| ||These fast-play rules allow entire armies to be represented by less than 50 figures. The booklet also includes a campaign system, and over 200 army lists. DBA was the first game in the DBx series, which now includes DBM (a more complex version of DBA), HOTT (a fantasy version), and DBR (a renaissance version).|
|Period||3000 BC to 1485 AD|
|Scale||Each figure represents an unstated number of actual combatants. Each army is composed of 12 elements (stands). Ground scale is 1" = 100 paces (when using 15mm figures or smaller; double for 25mm figures). One turn represents 15 minutes. Can be used with 25mm, 15mm, 6mm, or 2mm figures.|
|Basing||The width of the base depends upon the scale of figures being used; the depth depends upon both figure scale and type. The number of figures per base also depends upon the figure's type. For instance, an element of 15mm swordsmen is composed of 4 figures mounted on a 40mm (frontage) x 15mm (depth) base; a 15mm elephant is mounted alone on a 40mm x 40mm base.|
|Contents||24-page, digest-sized booklet|
|Designers||Phil Barker, Richard Bodley Scott, Sue Laflin Barker|
|Publisher||Version 1.1 (March 1995) available from Wargames Research Group (WRG).|
|Jeff Bolton (firstname.lastname@example.org)|
|I've been with the DBx series of games - DBA,
DBM, DBR, and HOTT - from the
very first. Of these games, DBA (and its fantasy equivalent, HOTT) is
extremely fun and fast. Once one gets past the authors' somewhat tortured
English, the rules are easy. I can teach a newbie the game in about 30-45
minutes. We can get 4-6 games done in a typical gaming session - including
the normal badinage between and during games.
It's easy to purchase and paint an army or five for these rules. This is particularly nice if one likes to play in 25mm scale.
This is the perfect set of rules for fighting and resolving campaigns in a reasonable amount of time. Designing an interface between strategic board games like Imperator or Machiavelli is also easy and rewarding.
The downside to DBA is that all of the armies have exactly the same number of elements - 12. (This is not so in HOTTs.) To me, this is extremely irritating.
On a scale of 0-10 (bad to good), I rate DBA an 8. This compares to a 9 for HOTT, 7 for DBR, and 6 for DBM.
|Scott Johnson (email@example.com)|
|After using a number of commercial and in-house revisions of commercial Ancients wargames rules for nearly 30 years, I welcome DBA as giving the era new life for me. Yes, there are some problems in Barkerese, and no, not all eventualities are covered in these rules, but they are very playable nevertheless. I have found that DBM can help clarify some of the movement/formations problems not explained in DBA, and set-up points can "enlarge" games well beyond the 12 stand limitations. (Eight-sided dice should be substituted for six-sided then.) The resource pages on the Net have been extremely helpful, too.|
|Dave Carvell (firstname.lastname@example.org)|
I've been playing DBA for some time now, and feel that the basic system is excellent for an hour's enjoyment that does not result in the interminable arguments that seem to mar so many other, more complicated, rulesets. Wargaming should be fun, and these rules enable us not to lose sight of that fact.
My friends and I have also played around with DBA to cover other periods of history, such as Napoleonics and AWI.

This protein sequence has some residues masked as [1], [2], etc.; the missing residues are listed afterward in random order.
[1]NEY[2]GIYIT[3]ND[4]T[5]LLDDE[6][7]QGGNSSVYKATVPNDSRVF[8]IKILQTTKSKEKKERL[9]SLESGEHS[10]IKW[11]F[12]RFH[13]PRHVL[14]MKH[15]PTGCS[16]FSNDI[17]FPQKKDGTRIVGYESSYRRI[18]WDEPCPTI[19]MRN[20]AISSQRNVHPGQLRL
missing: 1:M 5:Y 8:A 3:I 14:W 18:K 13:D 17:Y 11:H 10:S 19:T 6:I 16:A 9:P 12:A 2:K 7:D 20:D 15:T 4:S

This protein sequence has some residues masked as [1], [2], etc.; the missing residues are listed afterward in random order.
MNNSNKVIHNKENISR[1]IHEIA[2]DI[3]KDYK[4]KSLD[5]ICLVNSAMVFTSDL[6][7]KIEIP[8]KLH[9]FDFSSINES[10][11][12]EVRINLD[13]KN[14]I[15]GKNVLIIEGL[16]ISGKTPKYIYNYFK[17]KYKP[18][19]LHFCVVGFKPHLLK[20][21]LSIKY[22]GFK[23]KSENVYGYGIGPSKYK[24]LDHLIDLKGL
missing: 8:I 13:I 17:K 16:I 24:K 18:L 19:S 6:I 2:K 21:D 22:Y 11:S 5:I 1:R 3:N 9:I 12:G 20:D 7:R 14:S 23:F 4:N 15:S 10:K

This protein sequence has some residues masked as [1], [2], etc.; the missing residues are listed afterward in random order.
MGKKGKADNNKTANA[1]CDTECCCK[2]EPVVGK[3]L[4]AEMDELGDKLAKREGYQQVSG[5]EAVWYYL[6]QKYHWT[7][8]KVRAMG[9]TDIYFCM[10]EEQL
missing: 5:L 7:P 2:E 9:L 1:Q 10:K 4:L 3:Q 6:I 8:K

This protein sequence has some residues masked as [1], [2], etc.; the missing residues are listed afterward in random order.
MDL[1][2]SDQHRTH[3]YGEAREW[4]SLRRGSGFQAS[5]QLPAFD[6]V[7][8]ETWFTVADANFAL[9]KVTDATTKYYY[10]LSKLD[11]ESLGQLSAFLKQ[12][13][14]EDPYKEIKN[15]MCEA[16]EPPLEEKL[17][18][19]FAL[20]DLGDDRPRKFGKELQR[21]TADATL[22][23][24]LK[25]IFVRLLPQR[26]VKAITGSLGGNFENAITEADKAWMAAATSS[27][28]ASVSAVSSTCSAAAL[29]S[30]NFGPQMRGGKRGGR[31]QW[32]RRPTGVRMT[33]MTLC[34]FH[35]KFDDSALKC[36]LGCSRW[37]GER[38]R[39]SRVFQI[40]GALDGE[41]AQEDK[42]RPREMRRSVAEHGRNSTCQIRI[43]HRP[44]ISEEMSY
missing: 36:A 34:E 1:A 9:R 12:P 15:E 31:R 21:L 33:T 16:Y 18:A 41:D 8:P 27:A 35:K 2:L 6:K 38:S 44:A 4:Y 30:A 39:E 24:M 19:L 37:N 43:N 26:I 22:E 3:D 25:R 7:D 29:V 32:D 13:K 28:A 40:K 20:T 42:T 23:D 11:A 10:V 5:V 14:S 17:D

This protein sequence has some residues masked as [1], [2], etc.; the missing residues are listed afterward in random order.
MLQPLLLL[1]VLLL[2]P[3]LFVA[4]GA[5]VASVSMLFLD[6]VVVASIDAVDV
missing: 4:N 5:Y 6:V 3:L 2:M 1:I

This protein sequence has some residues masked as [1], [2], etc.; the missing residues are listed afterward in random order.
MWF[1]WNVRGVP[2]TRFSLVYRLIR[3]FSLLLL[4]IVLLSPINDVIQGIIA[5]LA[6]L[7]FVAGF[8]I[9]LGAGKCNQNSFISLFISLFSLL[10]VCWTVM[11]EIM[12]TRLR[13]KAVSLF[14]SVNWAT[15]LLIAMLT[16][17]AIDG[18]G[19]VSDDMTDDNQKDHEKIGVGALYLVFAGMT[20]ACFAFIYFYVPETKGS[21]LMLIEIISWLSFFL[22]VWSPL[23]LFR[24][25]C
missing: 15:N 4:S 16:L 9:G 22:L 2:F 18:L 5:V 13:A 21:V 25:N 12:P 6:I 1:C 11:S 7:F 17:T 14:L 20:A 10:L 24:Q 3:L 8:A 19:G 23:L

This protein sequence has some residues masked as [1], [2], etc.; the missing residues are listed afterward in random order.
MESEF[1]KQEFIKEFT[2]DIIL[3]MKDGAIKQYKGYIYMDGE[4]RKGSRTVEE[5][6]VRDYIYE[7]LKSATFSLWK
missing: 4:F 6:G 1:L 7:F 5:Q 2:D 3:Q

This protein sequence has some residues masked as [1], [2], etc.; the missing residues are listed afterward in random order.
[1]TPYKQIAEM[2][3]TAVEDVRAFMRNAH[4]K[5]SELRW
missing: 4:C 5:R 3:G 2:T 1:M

DBA can give a "feel" for the period being played, but if you want more complexity in the game - to cover morale, training etc - then why not try DBM?
On the whole, an excellent set of rules to put the enjoyment back into gaming. I know of a number of people who have started their wargaming obsession by playing this particular ruleset.
|Karl Gaarsoe (email@example.com)|
I think DBA (1.0) is a better model of "ancient" combat than DBM; I feel like I am only making the CinC's decisions, not trying to micro-manage the tactics.
Yes, the movement rules were written in "WRG Gibberish"; But a lot of the problems are players who take the game too seriously. It's only a game.
|Dan Dionne (firstname.lastname@example.org)|
Good things about DBA:
Bad things about DBA:
A good friend likes DBA because it allows him to do Ancients miniatures occasionally - most of his effort is spent on Napoleonics and ACW. DBA is a good "every once in a while" game. I can't see that it has enough depth to keep a serious ancients gamer going very long.
|Robert Sulentic (email@example.com)|
DBA is a good learning tool, I think. I reduces things to their absolute basics and forces the player to think about dispositions.
It also lets one play around with many armies that one would never otherwise play with. At one point, I had -
No way I was ever going to have all of those in full size armies.
The drawbacks have mainly to do with the sizes of the armies. Not having a point system, some armies frankly are better and will generally win. The Slavs sucked.
If you would like to add your opinion to this webpage, use the following form or send email to the editor.
DBA Measuring Sticks are made by M.E.O.W. (Mid-East Ontario Wargamers), and are available through Pharaoh's Arms. (They also do measuring sticks for DBM and DBR.)
Since DBA and DBM are sister games, they are often supported by the same online resources. For instance, check our DBM webpage for a link to Ed Allen's DBM webpage. The DBM page also explains about the DBM mailing list, which supports all games of the DBx family.
If you know of other resources for this game, or if you have material you would like to make available to the Net, please let us know.
|7 March 2001||DBA Mini Campaign link updated|
|Mon Apr 05 01:40:26 PDT 1999||comments by Jeff Bolton|
|3 April 1999||comments by Scott Johnson|
|4 March 1999||Dave Carvell's comments|
|27 August 1998||Steve Burt's mini campaign|
|Comments or corrections?|